The scale dependence of ecological processes and patterns, as well as their analysis is a long-standing theme in ecology. The problem of scaling has three components: (i) direct measurements are commonly limited to small scales in time and space, (ii) the most pressing problems have to be addressed at comparatively large scales, but (iii) direct upscaling fails when local processes differ from those relevant at larger scales. The contributions collected in this volume evolved from the workshop ‘Multiple Scales in Ecology’, held in March 2005 at Seddinger See near Potsdam in Germany. The book is organized along four major themes: scale-dependent pattern formation, scale identification, multiscale analysis, and scaling in applications.
Frankfurt am Main, Berlin, Bern, Bruxelles, New York, Oxford, Wien, 2007. XII, 123 pp., num. fig., tables and graphs
Contents: Horst Malchow/Frank M. Hilker: Pattern formation in models of nonlinear plankton dynamics: a minireview –
Fred Jopp: Detecting critical scales in invertebrate dispersal – Carsten F. Dormann/Ralf Seppelt: Do organisms use landscapes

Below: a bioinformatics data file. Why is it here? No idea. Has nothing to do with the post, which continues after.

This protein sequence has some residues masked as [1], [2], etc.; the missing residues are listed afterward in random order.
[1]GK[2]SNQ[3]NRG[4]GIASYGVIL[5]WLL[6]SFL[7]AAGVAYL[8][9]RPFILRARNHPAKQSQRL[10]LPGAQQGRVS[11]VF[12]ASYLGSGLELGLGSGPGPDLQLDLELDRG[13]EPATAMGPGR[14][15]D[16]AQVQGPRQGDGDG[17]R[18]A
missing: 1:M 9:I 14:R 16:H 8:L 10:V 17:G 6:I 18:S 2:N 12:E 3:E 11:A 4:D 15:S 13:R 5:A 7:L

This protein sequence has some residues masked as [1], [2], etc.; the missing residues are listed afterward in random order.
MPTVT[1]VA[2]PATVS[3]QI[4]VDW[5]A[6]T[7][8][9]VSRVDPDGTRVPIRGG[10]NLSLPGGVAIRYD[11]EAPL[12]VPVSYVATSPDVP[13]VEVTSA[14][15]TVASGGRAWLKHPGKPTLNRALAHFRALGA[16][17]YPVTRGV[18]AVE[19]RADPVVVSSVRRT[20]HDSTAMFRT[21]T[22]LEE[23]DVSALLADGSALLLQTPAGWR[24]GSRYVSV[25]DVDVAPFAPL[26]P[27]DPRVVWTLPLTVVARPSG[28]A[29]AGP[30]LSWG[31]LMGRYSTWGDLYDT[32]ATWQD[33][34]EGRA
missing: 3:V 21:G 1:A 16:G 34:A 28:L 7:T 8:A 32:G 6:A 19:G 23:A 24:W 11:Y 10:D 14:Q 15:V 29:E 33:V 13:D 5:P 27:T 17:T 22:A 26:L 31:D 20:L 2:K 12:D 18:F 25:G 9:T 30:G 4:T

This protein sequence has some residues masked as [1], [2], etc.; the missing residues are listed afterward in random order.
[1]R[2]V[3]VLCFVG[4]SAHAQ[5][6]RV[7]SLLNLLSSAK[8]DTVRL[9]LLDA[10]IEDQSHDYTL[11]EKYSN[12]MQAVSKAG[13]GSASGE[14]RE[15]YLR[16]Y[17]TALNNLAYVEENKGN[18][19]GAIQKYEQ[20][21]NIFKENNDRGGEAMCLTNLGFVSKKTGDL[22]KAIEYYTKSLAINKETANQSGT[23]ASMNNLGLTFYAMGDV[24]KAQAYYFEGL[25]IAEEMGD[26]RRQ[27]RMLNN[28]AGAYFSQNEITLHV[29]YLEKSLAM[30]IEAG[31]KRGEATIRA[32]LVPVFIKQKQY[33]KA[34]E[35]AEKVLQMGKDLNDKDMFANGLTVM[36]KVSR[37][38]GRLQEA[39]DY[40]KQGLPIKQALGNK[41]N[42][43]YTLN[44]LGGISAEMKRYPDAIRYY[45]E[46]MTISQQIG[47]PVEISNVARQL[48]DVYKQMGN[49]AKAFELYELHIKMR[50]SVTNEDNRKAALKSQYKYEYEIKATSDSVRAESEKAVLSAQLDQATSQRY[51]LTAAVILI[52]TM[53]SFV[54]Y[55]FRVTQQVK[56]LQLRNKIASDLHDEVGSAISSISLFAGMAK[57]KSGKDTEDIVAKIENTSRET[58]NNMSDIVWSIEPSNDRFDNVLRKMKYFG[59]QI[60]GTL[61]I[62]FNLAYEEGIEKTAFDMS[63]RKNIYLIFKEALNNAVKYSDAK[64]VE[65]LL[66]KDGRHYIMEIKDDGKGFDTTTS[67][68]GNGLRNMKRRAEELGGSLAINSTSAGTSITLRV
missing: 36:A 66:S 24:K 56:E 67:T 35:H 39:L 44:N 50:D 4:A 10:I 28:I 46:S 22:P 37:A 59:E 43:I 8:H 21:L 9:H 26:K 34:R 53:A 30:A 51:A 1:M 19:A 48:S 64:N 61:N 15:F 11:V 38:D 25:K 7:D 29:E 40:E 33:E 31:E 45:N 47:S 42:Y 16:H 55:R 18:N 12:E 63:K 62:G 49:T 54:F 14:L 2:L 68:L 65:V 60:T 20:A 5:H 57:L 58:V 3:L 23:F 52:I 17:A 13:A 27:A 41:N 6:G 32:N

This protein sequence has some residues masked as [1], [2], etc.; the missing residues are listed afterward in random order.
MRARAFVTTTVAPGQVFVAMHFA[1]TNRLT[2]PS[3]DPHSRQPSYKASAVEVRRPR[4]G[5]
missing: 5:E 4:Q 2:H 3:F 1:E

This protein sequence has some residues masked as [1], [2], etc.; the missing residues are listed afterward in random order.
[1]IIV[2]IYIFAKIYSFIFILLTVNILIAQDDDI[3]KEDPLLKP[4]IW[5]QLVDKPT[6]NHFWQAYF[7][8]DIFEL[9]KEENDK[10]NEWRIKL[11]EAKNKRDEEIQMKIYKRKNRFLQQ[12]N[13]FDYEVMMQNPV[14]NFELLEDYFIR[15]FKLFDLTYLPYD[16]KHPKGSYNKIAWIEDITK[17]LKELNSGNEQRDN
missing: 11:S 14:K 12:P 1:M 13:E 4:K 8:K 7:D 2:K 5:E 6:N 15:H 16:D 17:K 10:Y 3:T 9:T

at certain spatial scales? A null model for diversity pattern in relation to the spatial extend of landscapes – Birgit Felinks:
Analysis of vegetation pattern by integrating aspects of multiple spatial scales in former lignite mining sites – Jens Dauber/Tobias
Purtauf: A multi-scale analysis of the relative importance of habitat features and landscape context on species richness of
carabids – Elisabeth Obermaier/Annette Heisswolf/Barbara Randlkofer: Comparison of habitat preference in a generalist and
a specialist herbivorous beetle on multiple spatial scales – Hauke Reuter/Ulrike Middelhoff/Gunther Schmidt/Wilhelm Windhorst/Winfried
Schröder/Broder Breckling: Up-scaling the environmental effects of genetically modified plants - Assessing potential impact
on nature conservation areas in Northern Germany – Martin Szaramowicz: How does landscape planning deal with ecological scales?